Thrips and botrytis online resource library By Laura Barth

AFE launches new solutions for pest and disease management in floriculture

Flowers play a vital role in our lives. For your customers, it’s the vibrant bouquets gracing their homes to the blossoms and baskets that adorn special occasions. For you as a grower, it’s your livelihood. However, behind the visual splendor that your customers see lies an ongoing battle against the pests and diseases that threaten the health and beauty of their beloved blooms. The American Floral Endowment (AFE) has been at the forefront of this battle, spearheading 16 research projects to uncover innovative strategies for managing two of the most formidable adversaries in floriculture production: thrips and botrytis.

This article delves into some of the groundbreaking results of AFE’s Thrips and Botrytis Campaign, which is the direct result of six years of industry input and support. You can find all of the practical results, key takeaways, webinars and more on our newly released Thrips and Botrytis Online Resource Library: endowment.org/tb.

Western flower thrips. Photo courtesy of AFE.

THRIPS: A TINY TROUBLEMAKER

Thrips are minuscule insects with a colossal appetite for destruction. Growers have long understood that managing thrips is a multifaceted process that should utilize all available chemical, biological and cultural tools; however, thrips management programs continue to rely heavily on insecticide application. AFE’s Thrips and Botrytis Campaign has unearthed noteworthy findings in the quest to build a more robust IPM program for thrips and minimize insecticide resistance.

SCOUTING: KEEPING A WATCHFUL EYE ON THRIPS

In the battle against thrips, scouting is the way to begin the offensive. Scouting is the linchpin of thrips management and AFE offers resources that you and your employees can use to improve your scouting, sanitation and IPM program. Regular monitoring and early detection of thrips populations are essential for effective control no matter what management tactics you’re using. By identifying the correct species, infestation hotspots and preferred plant species early on, growers can deploy targeted interventions.

CUTTING DIPS: A PRECISE APPROACH

It’s one thing to use biocontrols to manage pests in a greenhouse, but it’s even better to use them to keep them out of your greenhouse in the first place. Cutting dips are a great way to do this. By dipping unrooted cuttings in an oil, soap, or biocontrol product that works on contact with pests, growers can effectively reduce thrips populations before they hitch a ride onto your other crops.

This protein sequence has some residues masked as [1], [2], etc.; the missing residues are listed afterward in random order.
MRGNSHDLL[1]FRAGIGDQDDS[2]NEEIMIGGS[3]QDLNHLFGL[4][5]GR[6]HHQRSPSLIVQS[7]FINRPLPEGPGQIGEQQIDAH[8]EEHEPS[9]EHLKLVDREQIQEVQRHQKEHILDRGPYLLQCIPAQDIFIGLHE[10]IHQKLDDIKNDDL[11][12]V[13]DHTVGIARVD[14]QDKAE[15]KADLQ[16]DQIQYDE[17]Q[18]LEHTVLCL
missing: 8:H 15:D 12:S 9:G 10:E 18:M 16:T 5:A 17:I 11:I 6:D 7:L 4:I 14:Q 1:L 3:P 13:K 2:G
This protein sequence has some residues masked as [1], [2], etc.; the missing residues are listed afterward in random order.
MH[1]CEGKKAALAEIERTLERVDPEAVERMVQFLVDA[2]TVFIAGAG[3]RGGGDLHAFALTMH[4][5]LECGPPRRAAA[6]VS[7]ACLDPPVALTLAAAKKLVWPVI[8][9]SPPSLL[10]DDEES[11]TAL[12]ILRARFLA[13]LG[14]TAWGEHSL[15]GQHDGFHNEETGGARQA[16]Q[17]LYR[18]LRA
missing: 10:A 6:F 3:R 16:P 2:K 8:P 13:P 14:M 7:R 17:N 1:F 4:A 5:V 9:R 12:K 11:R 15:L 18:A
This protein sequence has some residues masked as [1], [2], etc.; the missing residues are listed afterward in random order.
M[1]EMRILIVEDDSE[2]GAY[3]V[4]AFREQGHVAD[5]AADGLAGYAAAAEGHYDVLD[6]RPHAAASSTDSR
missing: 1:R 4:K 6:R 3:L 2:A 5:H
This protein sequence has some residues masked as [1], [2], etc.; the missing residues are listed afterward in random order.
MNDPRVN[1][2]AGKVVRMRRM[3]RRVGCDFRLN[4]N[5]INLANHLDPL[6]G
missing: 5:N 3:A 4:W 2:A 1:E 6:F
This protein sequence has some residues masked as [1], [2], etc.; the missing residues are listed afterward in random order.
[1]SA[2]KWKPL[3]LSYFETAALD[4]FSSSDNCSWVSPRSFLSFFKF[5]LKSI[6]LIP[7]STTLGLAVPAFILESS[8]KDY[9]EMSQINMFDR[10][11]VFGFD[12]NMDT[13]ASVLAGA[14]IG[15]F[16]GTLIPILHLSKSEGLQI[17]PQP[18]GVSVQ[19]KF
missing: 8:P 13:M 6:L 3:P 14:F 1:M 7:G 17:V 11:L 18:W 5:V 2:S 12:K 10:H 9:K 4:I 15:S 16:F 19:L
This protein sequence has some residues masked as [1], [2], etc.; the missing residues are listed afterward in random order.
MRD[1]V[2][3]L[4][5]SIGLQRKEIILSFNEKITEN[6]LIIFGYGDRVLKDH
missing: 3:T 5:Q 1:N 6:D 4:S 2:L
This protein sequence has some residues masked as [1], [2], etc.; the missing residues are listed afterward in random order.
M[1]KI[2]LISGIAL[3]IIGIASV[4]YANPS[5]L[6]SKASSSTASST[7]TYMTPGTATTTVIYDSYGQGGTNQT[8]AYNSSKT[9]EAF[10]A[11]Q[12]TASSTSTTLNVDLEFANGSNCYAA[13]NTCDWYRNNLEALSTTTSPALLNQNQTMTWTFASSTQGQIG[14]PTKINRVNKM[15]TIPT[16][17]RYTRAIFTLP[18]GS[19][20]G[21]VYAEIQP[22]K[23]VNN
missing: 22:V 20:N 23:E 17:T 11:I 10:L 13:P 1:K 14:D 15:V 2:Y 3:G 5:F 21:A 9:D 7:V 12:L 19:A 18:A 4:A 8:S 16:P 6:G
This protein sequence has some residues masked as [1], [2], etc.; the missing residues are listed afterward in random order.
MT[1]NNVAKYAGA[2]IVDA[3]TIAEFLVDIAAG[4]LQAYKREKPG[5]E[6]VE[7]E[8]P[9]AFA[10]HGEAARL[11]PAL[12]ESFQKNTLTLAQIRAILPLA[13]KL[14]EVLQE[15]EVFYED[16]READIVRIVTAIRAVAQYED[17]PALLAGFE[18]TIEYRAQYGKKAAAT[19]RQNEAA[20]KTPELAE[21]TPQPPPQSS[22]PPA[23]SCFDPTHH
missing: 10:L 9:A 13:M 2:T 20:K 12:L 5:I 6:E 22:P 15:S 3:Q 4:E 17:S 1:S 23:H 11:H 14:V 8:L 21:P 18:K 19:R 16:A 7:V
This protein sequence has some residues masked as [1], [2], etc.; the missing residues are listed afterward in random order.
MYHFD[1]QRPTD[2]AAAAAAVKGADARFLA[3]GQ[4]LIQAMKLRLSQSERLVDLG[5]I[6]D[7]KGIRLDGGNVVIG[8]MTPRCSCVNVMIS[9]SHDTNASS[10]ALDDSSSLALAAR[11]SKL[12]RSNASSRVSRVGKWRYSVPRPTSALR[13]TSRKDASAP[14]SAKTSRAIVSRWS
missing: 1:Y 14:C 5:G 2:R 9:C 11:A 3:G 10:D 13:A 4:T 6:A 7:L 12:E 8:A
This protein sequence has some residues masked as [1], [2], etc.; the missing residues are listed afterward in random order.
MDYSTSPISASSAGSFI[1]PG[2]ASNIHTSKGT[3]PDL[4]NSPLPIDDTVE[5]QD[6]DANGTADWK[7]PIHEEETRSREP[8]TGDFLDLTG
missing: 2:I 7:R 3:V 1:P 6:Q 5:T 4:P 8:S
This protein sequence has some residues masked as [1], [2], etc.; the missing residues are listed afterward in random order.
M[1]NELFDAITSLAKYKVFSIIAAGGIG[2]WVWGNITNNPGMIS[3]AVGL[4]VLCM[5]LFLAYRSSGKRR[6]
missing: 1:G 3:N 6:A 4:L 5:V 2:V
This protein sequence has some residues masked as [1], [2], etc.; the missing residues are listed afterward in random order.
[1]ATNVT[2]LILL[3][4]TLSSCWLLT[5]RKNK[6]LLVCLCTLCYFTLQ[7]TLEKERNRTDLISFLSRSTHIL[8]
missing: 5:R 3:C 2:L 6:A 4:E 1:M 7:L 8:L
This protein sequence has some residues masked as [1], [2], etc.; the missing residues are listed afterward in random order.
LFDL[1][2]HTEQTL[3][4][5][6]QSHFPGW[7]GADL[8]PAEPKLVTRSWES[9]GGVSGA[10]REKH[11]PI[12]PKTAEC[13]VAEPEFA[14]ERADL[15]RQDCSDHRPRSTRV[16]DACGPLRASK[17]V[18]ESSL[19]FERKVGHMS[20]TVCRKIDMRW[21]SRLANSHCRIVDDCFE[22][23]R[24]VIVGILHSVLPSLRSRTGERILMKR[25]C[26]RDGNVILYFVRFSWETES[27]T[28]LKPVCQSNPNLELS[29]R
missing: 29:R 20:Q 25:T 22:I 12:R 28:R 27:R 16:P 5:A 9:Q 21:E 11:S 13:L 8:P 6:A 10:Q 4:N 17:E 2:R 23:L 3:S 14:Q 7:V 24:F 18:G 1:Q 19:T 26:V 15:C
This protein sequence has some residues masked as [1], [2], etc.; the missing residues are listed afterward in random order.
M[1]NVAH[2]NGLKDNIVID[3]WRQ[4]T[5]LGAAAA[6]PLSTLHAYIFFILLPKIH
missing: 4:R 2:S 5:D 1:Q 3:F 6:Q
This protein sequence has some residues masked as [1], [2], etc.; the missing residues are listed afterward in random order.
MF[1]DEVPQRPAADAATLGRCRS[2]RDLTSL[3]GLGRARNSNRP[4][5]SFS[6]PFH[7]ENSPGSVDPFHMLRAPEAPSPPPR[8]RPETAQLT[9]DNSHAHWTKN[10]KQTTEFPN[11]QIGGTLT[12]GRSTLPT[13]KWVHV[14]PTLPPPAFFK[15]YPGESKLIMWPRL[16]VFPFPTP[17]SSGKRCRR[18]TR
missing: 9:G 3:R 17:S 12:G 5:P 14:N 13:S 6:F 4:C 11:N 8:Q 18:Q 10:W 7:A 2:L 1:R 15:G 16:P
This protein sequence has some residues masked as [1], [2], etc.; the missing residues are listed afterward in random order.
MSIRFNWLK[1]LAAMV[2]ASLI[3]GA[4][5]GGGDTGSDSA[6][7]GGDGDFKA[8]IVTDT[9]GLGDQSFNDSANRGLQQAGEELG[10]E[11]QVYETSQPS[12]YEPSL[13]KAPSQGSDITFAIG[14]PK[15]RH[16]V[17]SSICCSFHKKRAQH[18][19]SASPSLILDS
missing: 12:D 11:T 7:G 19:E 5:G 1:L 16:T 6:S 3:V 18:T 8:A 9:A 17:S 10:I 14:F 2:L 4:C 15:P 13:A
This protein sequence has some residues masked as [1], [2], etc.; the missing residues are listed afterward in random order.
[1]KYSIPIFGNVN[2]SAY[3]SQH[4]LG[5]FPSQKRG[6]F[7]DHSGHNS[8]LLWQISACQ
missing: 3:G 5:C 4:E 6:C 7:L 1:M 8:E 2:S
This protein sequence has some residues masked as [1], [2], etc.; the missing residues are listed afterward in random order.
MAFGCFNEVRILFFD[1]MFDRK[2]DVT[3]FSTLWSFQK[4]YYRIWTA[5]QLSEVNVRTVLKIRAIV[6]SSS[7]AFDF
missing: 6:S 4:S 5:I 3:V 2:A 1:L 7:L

HARNESSING UV LIGHT: SHEDDING LIGHT ON THRIPS MANAGEMENT

One of the most intriguing discoveries from the campaign revolves around the use of UV light to manage thrips. Preliminary results indicate that exposure to UV light affects the survival and reproductive success of thrips adults and larvae. This study is ongoing and more results will be available soon on our Thrips and Botrytis Research Library.

UV-C light has shown to be an effective management tool against thrips without any significant plant damage. Greenhouse trials are currently underway. Photo courtesy of Bruce Parker, Ph.D., University of Vermont.

MARIGOLDS AS GUARDIAN PLANTS: A NATURAL SOLUTION

The campaign also highlighted the effectiveness of marigolds, particularly yellow-flowered cultivars, as guardian plants. The yellow blooms serve as ideal decoys, similar to yellow sticky traps. Strategically placed marigolds lure thrips away from the main crop, where they can then be managed using a slow-release sachet of predatory mites in the foliage to kill the adults and insect-killing fungus Beauveria bassiana mixed in the potting media to kill the juveniles. This technique can provide prolonged suppression of thrips for at least 2-3 months, all while minimizing the need for insecticides.

Yellow marigolds can be used early in the season to lure thrips out of crop plants, here they can be managed with biocontrol products. Photo courtesy of Margaret Skinner, Ph.D., University of Vermont.